In 911 call, father says high school students were dead when he found them -

In 911 call, father says high school students were dead when he found them

Texas investigators found evidence of heroin use and a mobile meth lab inside the home where two Southlake Carroll High School students were found dead this weekend of suspected overdoses, according to a police affidavit released Monday.

On Saturday, Kyle McNutt, 17, and Chase Nunez, 18, were found dead in the bedroom of a home in the 700 block of Heather Wood Drive. They were unresponsive and foaming at the mouth when medical help arrived, a reaction “consistent with a drug overdose,” the affidavit says.

The Grapevine Police Department released search warrant affidavits and the 911 call on Monday.

The home where the teens were found belonged to Robert Marino, 60, who lived there with his son Cullen Marino, 22. Grapevine Police Department spokesman Sgt. Robert Eberling said Cullen found the two teens unresponsive and moved them to an upstairs bedroom where they died. The elder Marino found the two and called police on Saturday.

“I might have two dead kids upstairs in my house,” Robert Marino told the dispatcher. “They came over to visit my son last night then they passed out. He got up this morning and started banging on the door and said he couldn’t move them.”

Had they received immediate medical attention, Eberling said, they would have likely lived. The elder Marino told the dispatcher he applied chest compressions to one of the teens to no avail.

“I thought, at one point, I pushed his chest and I thought I heard him swallow, but then I can’t get anything else from him,” he said in the 911 call.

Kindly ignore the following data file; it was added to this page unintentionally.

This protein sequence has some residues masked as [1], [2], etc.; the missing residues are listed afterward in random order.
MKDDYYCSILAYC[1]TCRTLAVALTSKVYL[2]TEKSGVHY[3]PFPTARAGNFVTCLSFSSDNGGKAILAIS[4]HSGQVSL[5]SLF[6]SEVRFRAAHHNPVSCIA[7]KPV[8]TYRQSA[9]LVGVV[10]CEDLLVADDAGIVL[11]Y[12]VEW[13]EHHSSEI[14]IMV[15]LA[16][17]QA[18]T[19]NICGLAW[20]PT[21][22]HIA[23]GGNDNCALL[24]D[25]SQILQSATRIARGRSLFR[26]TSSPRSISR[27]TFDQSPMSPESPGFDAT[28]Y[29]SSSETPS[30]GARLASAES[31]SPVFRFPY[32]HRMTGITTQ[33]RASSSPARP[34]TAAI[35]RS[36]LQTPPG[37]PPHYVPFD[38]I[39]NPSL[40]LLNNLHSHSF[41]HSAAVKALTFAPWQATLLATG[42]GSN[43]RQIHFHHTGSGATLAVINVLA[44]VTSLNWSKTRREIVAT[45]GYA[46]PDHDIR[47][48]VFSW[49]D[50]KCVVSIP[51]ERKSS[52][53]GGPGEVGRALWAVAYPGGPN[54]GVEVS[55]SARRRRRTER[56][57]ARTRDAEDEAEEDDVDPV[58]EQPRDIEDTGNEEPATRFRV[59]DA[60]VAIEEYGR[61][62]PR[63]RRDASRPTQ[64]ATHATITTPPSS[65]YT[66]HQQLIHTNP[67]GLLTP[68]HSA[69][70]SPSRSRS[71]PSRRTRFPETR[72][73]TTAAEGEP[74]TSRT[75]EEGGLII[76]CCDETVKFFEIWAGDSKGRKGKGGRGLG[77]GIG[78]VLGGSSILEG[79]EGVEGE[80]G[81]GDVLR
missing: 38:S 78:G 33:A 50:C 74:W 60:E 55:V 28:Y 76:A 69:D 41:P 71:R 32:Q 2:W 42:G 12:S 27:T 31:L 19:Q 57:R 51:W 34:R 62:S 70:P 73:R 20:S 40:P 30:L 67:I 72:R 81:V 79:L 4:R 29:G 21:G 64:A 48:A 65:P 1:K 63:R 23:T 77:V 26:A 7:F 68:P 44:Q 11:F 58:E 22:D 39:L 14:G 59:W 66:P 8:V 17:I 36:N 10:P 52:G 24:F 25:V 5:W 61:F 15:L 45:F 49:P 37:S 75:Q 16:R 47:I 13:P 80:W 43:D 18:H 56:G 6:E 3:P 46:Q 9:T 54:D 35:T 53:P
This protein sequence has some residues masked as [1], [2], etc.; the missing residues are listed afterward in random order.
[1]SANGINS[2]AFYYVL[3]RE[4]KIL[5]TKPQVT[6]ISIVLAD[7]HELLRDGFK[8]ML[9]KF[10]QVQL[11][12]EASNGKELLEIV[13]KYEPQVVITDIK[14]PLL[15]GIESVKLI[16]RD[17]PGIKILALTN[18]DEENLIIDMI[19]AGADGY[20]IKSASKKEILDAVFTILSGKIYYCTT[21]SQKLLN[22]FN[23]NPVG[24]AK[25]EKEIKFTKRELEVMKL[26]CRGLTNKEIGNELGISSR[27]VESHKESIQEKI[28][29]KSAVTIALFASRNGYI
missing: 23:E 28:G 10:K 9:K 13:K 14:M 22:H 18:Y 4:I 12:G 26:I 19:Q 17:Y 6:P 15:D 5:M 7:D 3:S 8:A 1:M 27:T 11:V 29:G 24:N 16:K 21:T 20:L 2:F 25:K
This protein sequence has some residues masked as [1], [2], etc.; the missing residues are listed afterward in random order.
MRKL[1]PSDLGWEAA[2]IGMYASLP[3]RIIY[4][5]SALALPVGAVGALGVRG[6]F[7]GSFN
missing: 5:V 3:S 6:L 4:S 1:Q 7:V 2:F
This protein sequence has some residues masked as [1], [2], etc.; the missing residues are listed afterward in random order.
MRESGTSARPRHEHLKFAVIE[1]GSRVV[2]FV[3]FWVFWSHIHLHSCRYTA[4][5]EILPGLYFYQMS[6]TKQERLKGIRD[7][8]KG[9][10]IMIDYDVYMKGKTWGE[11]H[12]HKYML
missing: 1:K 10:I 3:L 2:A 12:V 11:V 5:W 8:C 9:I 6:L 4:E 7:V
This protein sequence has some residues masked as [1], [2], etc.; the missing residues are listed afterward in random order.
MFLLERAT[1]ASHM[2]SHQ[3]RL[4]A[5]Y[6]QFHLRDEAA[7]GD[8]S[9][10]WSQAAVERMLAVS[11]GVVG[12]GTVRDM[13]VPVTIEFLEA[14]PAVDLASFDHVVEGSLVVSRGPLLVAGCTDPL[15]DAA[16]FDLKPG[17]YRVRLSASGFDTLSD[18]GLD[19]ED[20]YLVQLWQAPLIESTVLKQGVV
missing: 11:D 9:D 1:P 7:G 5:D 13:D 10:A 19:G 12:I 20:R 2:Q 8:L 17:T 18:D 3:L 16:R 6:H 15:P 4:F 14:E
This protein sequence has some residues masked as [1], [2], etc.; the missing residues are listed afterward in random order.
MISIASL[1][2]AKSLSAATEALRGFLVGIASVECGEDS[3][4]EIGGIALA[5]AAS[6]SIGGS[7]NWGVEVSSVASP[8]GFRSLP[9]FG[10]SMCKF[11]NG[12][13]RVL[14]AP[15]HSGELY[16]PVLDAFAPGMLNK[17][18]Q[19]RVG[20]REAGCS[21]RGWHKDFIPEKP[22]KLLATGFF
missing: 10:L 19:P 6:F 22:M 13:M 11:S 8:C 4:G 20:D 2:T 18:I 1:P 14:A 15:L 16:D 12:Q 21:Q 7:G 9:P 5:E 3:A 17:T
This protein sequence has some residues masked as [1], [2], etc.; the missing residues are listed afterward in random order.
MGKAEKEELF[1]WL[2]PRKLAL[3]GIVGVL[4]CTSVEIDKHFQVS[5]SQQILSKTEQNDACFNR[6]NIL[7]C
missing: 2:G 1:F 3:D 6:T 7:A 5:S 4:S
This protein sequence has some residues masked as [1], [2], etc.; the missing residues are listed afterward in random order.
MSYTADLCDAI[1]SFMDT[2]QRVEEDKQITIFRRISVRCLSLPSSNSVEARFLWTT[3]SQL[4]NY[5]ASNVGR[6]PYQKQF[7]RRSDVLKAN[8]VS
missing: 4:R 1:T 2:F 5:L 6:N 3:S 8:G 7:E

Robert Marino is heard asking Cullen if the teens consumed any drugs in the house. “He said it would’ve had to been before they came here,” Marino answered, adding that the two came to the home sometime after the end of the Cotton Bowl game between Texas A&M and Oklahoma Friday night.

The affidavit, however, says Cullen told officers that they were “partying” and ingesting narcotics. He said Nunez and McNutt had already smoked marijuana and taken Xanax before arriving at the home. Cullen later said he drove to Dallas, bought drugs and returned to Grapevine, where they all ingested them. The affidavit does not say which drugs the teens took. Results from a toxicology test may take up to six weeks.

Early in the morning, the document says Nunez and McNutt passed out in the loft area of the home.

“Cullen and unknown friends moved Chase and Kyle into the bed of an upstairs bedroom where they later died,” the affidavit says.

“What a reasonable person would do is call 911,” Grapevine police spokesman Sgt. Robert Eberling told News 8’s Jonathan Betz on Sunday. “He chose to just simply move them to another bedroom.”

Cullen Marino remains in custody, charged with criminally negligent homicide. Investigators do not believe his father was aware of what was going on in the home. He told investigators he heard the teens stomping up the stairs at about 10:30 p.m. "I told them to be quiet," he said in the emergency call.

The document says police found a “clear baggie with powdery residue” in plain view on a table beside the bed where the teens died. In an adjacent room, police found a spoon containing heroin residue and a box “containing multiple clear glass pipes that appeared to have residue,” the document says.

In the loft area upstairs where the teens initially passed out, officers found a milk crate “believed to be a mobile meth lab” and a “spring-like item” containing some sort of drug residue. Cullen Marino also had a spoon with heroin residue stuffed in his front pocket, which was discovered when he was arrested, the document says.

Also in the home were “books, records, ledgers, bank records, money orders and computer files relating to the transportation, ordering, sale and distribution” of narcotics, says the affidavit.

Cullen Marino was arrested in 2008 and 2010 for marijuana possession. In March, he was caught and arrested for driving while intoxicated. Recent Facebook posts, however, mention his recent attempts at sobriety.

“Just been trying to stay sober (except for bud of course) and trying to get back to school. Had to refind myself, kinda lost sight of my goals for a while,” he wrote in one post, “but feeling better errday [sic].”

Grief counselors will be on hand at Carroll High School on Tuesday when students return from winter break.

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